Since a ton of people are now looking into working out at home and investigating how to transition to bodyweight exercises to maintain their gains (and their sanity), I’ve been noticing many recurring misconceptions that should be cleared up so that you can workout effectively at your own home!
1. Don’t mix up concepts of endurance training and strength training.
For some reason a lot of people (especially young folks) discover bodyweight-fitness and the first thing they think of is “I’m going to get really strong by being able to do 100 pushups in a row.”
Why would you think doing 100reps of something would get you so much stronger? It would increase your strength initially (after you’re able to do, say 20-30 reps). But the rest of the way toward 100 will just increase your endurance, not your strength. And if your goal is to have a better physique with larger muscles that pop, then you need to work on getting stronger.
If you were at the gym and wanted to build stronger and bigger biceps, would you choose an extremely light weight and do 100 bicep curls non stop? (Your answer should be a big fat no.) Instead, you would choose a weight of significant resistance that would allow you to do only 6-12 reps per set.
So why is it that when people discover bodyweight exercises and want to get really strong, they try to make a goal of doing 100 pushups? Maybe it’s because they don’t understand the concepts of progressive overload or know how to increase the intensity with bodyweight exercises? Well, no worries, because if you were in that boat, you’re about to get lifted!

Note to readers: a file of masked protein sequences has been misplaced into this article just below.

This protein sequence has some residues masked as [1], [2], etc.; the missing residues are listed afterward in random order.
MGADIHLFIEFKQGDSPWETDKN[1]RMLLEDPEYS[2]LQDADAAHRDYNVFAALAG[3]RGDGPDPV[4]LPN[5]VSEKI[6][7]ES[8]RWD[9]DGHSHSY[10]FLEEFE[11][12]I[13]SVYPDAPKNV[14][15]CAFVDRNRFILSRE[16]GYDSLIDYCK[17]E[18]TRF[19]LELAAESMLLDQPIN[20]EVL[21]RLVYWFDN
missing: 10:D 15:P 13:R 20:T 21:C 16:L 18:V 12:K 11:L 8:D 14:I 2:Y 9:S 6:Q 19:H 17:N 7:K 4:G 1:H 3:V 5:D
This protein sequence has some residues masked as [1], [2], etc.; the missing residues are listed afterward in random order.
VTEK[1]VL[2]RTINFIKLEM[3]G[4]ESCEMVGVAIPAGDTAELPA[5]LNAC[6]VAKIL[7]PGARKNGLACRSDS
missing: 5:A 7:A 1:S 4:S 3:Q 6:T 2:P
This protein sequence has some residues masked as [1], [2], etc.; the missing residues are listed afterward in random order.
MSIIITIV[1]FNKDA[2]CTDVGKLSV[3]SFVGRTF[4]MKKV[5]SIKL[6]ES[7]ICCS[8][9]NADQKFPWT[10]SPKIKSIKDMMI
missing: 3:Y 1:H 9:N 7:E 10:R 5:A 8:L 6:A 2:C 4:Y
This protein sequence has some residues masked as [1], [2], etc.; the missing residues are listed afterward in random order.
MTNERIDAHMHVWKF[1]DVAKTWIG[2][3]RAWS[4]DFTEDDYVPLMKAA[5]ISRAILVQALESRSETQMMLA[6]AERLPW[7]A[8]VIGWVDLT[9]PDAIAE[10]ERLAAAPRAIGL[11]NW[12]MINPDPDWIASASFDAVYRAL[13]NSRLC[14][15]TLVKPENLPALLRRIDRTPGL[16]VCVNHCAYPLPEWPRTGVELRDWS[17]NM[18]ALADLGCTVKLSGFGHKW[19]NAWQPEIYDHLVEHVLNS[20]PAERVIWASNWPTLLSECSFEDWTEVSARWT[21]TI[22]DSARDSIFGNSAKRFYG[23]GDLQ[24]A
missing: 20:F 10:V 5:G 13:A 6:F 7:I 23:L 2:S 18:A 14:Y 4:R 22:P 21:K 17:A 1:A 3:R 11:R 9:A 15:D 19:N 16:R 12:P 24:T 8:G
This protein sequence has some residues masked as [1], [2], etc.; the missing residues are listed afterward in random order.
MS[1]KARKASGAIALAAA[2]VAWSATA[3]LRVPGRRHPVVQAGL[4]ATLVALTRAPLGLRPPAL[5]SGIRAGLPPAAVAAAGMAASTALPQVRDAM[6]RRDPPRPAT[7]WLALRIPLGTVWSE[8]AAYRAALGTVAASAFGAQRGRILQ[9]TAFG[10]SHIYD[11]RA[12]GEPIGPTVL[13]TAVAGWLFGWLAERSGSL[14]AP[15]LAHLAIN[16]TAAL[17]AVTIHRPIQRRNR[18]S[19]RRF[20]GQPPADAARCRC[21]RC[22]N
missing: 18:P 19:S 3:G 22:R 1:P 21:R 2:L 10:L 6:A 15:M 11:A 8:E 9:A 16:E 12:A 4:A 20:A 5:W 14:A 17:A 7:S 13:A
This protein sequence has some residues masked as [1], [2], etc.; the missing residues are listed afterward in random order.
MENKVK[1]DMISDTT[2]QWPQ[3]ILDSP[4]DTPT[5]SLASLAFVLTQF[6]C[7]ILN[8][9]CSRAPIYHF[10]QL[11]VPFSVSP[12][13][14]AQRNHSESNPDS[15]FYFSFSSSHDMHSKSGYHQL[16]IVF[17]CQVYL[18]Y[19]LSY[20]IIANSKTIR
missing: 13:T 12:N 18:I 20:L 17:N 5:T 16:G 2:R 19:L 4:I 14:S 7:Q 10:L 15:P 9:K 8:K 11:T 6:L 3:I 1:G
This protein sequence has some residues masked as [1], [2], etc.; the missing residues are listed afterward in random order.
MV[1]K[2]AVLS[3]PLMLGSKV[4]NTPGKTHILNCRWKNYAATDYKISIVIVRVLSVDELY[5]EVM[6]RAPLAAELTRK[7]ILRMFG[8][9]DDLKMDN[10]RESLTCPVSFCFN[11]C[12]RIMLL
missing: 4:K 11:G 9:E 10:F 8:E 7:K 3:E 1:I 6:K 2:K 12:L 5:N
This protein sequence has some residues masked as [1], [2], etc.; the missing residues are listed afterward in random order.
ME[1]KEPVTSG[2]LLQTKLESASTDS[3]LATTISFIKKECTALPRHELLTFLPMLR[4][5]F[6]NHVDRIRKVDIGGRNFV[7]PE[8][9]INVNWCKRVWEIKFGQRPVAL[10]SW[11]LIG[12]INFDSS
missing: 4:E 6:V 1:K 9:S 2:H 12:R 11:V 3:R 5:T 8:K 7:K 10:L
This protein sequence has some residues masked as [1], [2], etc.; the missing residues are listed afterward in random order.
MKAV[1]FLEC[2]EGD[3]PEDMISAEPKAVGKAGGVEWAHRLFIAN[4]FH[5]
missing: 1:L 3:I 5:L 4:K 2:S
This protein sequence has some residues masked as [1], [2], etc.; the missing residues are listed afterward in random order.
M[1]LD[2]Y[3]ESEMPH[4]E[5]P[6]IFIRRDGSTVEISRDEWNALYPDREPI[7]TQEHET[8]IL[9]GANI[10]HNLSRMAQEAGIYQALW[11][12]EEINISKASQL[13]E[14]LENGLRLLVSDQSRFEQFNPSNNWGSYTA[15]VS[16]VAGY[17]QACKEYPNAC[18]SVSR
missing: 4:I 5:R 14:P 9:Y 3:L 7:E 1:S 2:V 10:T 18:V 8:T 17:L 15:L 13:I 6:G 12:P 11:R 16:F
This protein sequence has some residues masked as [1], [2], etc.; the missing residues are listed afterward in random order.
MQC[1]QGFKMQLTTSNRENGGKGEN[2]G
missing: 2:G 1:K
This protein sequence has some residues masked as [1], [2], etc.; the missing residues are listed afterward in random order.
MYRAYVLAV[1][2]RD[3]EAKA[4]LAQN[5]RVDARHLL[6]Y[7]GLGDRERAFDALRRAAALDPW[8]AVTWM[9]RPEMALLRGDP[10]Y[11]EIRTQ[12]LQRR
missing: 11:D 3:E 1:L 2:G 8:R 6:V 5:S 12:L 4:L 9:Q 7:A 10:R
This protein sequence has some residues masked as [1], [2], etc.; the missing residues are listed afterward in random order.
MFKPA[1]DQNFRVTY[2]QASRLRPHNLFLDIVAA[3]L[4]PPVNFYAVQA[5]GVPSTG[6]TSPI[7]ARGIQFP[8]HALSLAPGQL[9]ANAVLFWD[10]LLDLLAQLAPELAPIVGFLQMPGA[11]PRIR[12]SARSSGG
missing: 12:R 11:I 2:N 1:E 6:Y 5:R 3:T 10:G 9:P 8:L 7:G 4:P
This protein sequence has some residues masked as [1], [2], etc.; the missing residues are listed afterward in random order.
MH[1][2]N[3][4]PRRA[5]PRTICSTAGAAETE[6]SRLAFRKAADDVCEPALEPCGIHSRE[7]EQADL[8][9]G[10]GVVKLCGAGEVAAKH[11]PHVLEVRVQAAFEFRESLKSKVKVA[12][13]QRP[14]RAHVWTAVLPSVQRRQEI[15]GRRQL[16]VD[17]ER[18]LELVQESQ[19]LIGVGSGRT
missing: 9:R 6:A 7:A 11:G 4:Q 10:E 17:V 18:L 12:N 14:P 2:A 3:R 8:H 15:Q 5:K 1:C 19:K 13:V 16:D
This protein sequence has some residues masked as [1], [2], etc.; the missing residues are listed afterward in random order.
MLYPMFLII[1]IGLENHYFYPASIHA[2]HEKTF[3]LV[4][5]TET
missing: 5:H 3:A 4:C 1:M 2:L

2. Progression exercises are the key to getting stronger.
Sadly, I watched a few famous YouTubers trying to take advantage of the COVID19 situation by recommending “at home” workouts filled with a bunch of superfluous exercises that were to be done to failure without providing progression exercises to help you level up (or regression exercises to make them more manageable). This was really unfortunate because it’s just adding more bull-shit to an industry already rife with bull-shit.
The concept of progressive overload needs to be present in your training plan to have good results.
When strength training with bodyweight exercises, you cannot add/remove plates of weight, so to change the intensity (load), you would need to increase the difficulty by moving to a harder, more difficult variation of the exercise:
- If pushups are too hard, you could elevating your hands and do incline pushups.
- If pushups are too easy, you could elevate the legs and do decline pushups.
- When that becomes easy, then you could move onto pike pushups.
- When that becomes easy, you could do pike pushups with feet elevated.
- When that becomes easy, you move onto handstand pushups against a wall. See where I’m going with this?
You need to pick a progression exercise that is appropriate to your strength level, rather than simply doing an exercise that may be far too easy to make you get stronger, or far too hard to do properly. For more help on how to do that, read my blog post on how to make any bodyweight exercise easier or harder.
3. Train the movements, not the muscles. Or in other words, don’t focus so much on the individual muscles.
Many gym-goers work the body in isolated parts because they have access to machines or weights that allow them to. However, most bodyweight exercises are compound exercises, meaning they use many major muscle groups all at once. (Even in weight lifting this is true where people focus on the “big lifts” of squat, deadlift, bench, and overhead press.)